I know that scenario is frightening to a lot of folks, and certainly there are going to be more and more privacy/ethical issues we are going to have to figure out as a society. But, for the moment, let’s focus on the incredibly positive side of this – what kind of learning apps can be built on this platform? What will we be able to do as teachers and students that we can barely even conceive of today, but will be commonplace in the very near future? What happens when the sum total of the world’s knowledge – updated in real time - is available in a portable heads-up display?

Just imagine the possibilities. How many years is it going to be before we see something of this sophistication? I don’t know. My guess is more than three and less than thirty. So you’ve got to ask the question, does your school/district want to be ahead of the curve in figuring out best practices, or behind it?

Sunday, January 24, 2010


With apologies to The Graduate...

Mr. McGuire: I just want to say one word to you – just one word.
Jimmy: Yes sir.
Mr. McGuire: Are you listening?
Jimmy: Yes I am.
Mr. McGuire: Collaboration.
Jimmy: How do you mean?
Mr. McGuire: There’s a great future in collaboration. Blog about it. Will you blog about it?
Jimmy: Yes I will.
Mr. McGuire: Shh! Enough said. That’s a deal.

Cisco CEO, John Chambers has empowered the employees in his company to
cooperate and collaborate like never before. He explains that the bumpy part –
and the eye-opener – is that the leaders of business units formerly competing
for power and resources now share responsibility for one another’s success.
What used to be “me” is now “we.”

Cisco is moving from “me” to “we.” What about your school district? Your school? Your classroom?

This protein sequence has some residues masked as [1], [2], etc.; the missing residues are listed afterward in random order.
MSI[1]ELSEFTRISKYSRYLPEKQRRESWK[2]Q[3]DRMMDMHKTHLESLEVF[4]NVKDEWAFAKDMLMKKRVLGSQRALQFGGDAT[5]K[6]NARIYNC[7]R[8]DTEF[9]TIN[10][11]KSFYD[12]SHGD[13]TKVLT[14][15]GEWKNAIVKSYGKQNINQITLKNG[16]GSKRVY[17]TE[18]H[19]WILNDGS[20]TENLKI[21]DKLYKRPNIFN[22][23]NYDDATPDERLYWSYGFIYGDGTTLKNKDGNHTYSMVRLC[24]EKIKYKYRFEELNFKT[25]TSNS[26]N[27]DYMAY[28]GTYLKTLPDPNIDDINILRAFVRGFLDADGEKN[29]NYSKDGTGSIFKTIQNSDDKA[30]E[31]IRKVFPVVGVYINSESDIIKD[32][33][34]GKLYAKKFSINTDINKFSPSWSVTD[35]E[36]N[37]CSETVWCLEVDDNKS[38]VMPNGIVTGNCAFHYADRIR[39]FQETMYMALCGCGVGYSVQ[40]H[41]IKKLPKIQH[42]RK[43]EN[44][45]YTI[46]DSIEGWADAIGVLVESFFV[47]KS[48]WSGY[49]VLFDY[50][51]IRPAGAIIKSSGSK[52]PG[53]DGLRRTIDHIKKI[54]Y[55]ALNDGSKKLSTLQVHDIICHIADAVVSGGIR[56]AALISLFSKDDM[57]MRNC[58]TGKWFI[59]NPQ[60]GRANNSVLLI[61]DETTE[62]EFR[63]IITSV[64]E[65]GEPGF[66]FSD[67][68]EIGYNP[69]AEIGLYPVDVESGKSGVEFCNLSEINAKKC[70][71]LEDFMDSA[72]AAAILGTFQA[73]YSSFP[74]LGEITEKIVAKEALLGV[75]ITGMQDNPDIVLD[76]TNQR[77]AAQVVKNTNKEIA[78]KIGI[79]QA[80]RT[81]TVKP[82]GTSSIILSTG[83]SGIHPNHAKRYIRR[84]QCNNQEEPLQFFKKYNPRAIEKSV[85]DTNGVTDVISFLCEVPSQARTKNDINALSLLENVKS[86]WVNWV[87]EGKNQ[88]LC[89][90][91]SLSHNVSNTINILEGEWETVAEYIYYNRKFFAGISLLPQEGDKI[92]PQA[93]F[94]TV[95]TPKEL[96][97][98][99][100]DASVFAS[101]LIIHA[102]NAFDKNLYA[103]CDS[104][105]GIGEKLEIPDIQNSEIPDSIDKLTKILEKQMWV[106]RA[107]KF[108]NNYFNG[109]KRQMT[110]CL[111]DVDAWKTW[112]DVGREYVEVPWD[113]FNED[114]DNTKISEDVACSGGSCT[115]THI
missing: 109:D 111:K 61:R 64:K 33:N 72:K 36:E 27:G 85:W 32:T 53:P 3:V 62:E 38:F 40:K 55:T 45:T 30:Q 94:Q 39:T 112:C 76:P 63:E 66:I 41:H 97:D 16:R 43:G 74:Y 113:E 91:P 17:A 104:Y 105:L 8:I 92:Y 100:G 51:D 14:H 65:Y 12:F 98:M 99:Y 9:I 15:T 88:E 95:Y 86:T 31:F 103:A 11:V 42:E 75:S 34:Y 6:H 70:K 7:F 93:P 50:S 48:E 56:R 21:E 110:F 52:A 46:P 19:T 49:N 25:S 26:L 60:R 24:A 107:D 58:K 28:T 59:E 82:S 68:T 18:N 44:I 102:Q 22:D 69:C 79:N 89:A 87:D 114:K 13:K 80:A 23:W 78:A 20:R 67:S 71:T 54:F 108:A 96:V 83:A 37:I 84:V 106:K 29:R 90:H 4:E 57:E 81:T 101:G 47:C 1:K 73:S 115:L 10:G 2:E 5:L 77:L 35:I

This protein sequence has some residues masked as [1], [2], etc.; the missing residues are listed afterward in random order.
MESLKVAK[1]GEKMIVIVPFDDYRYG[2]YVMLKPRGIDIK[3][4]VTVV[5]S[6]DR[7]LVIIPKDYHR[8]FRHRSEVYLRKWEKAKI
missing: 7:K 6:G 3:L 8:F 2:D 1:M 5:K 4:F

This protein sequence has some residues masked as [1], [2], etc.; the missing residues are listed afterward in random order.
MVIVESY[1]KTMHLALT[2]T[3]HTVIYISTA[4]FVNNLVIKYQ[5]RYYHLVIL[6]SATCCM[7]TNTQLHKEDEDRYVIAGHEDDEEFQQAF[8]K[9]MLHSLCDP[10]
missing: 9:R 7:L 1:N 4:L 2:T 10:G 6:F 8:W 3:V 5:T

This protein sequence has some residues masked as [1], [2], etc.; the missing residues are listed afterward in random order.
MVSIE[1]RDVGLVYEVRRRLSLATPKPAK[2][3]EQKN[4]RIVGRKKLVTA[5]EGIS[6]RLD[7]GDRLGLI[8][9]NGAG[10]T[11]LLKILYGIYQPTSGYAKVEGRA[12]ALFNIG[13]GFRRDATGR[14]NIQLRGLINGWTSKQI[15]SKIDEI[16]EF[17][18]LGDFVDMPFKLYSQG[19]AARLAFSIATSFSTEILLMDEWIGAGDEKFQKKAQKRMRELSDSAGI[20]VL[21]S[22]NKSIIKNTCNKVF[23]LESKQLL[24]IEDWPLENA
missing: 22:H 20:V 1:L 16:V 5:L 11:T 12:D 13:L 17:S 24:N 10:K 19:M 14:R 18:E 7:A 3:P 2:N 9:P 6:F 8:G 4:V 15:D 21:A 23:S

“We want a culture where it is unacceptable not to share what you know,”
Chambers says.

How much opportunity does our staff have to share? Our students? Is it an expectation that they share?

Chambers promotes all kinds of social networking at Cisco: You can write a
blog, upload a video, and tag your myriad strengths in the Facebook-style
internal directory. “Everybody is an author now,” he laughs. Blog posts are
voted up based on their helpfulness. There are blogs about blogging and classes
about holding classes – all gauged to make it easy for less-engaged employees
to get with the program.

Cisco provides resources and training opportunities so that less-engaged employees can “get with the program.” Does our school – or district – provide this opportunity?

So, if you’re an administrator, what are you doing to foster collaboration among your staff, and especially your teachers? And I’m talking more than just PLC’s, although that’s not a bad start. What are you really doing to fundamentally change the structure of your school(s) from one of isolation (close the door and teach), to one of sharing and collaboration (knock down the walls)? Is it unacceptable to share in your School?

If you’re a teacher, what are you doing to foster collaboration among your students? And I’m talking more than putting them into groups of four and having the students create a PowerPoint presentation together. What are you really doing to fundamentally change the structure of your classroom from one of isolation (do your own work), to one of collaboration (work with others)? What are you doing to build their skills to succeed in a corporate environment that requires them to collaborate on a global scale?